Jacqueline Novogratz, founder and CEO of Acumen Fund, a non-profit global venture fund that uses entrepreneurial approaches to solve the problems of global poverty, will speak and receive an honorary degree May 20 at Gettysburg College's 177th Commencement.
In addition to Novogratz receiving a Doctor of Public Service, honorary degrees will be presented to two individuals who are accomplished in their fields. The individuals and their degrees include Barbara Ehrenreich, a social critic, journalist, author and activist known for both nonfiction and investigative journalism, Doctor of Humane Letters, and Karl Mattson, former Gettysburg College Chaplain and founder of the Center for Public Service, Doctor of Divinity.
The 11 a.m. ceremony will take place – rain or shine – on the Beachem Portico on the north side of Pennsylvania Hall.
Graduates and their families can access all things Commencement, such as the complete schedule and information for graduates, at http://www.gettysburg.edu/commencement/2012/.
A link will be available on the College’s website May 20 that will allow for a free livestream of the Commencement ceremony.
Read on for more about each of the honorary degree recipients.
Jacqueline Novogratz is founder and CEO of Acumen Fund, a non-profit global venture fund that uses entrepreneurial approaches to solve the problems of global poverty. She has led the Acumen Fund since its launch in 2001, and under her leadership Acumen Fund has invested $40 million in over 35 companies serving 25 million low-income customers in the developing world.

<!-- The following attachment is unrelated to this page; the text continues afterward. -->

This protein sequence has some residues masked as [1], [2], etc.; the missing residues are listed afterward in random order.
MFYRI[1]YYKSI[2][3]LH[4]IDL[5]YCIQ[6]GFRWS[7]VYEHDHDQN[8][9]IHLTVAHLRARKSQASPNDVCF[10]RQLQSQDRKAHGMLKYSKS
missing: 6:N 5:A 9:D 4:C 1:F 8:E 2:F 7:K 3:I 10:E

Before establishing the Acumen Fund, Novogratz founded and directed The Philanthropy Workshop and The Next Generation Leadership program at the Rockefeller Foundation. She began her career in international banking with Chase Manhattan Bank and she founded Duterimbere, a micro-finance institution in Rwanda. She has acted as a consultant for the World Bank and UNICEF.
Novogratz currently serves on the Board of the Aspen Institute as well as the advisory councils of the Stanford Graduate School of Business and MIT’s Legatum Center. She is an Aspen Institute Henry Crown Fellow, a Synergos Institute Senior Fellow and has received such honors as Ernst & Young’s 2008 Entrepreneur of the Year Award, the 2009 CASE (Council for Advancement and Support of Education) Leadership in Social Entrepreneurship Award and AWNY’s (Advertising Women of New York) 2009 Changing the Game Award.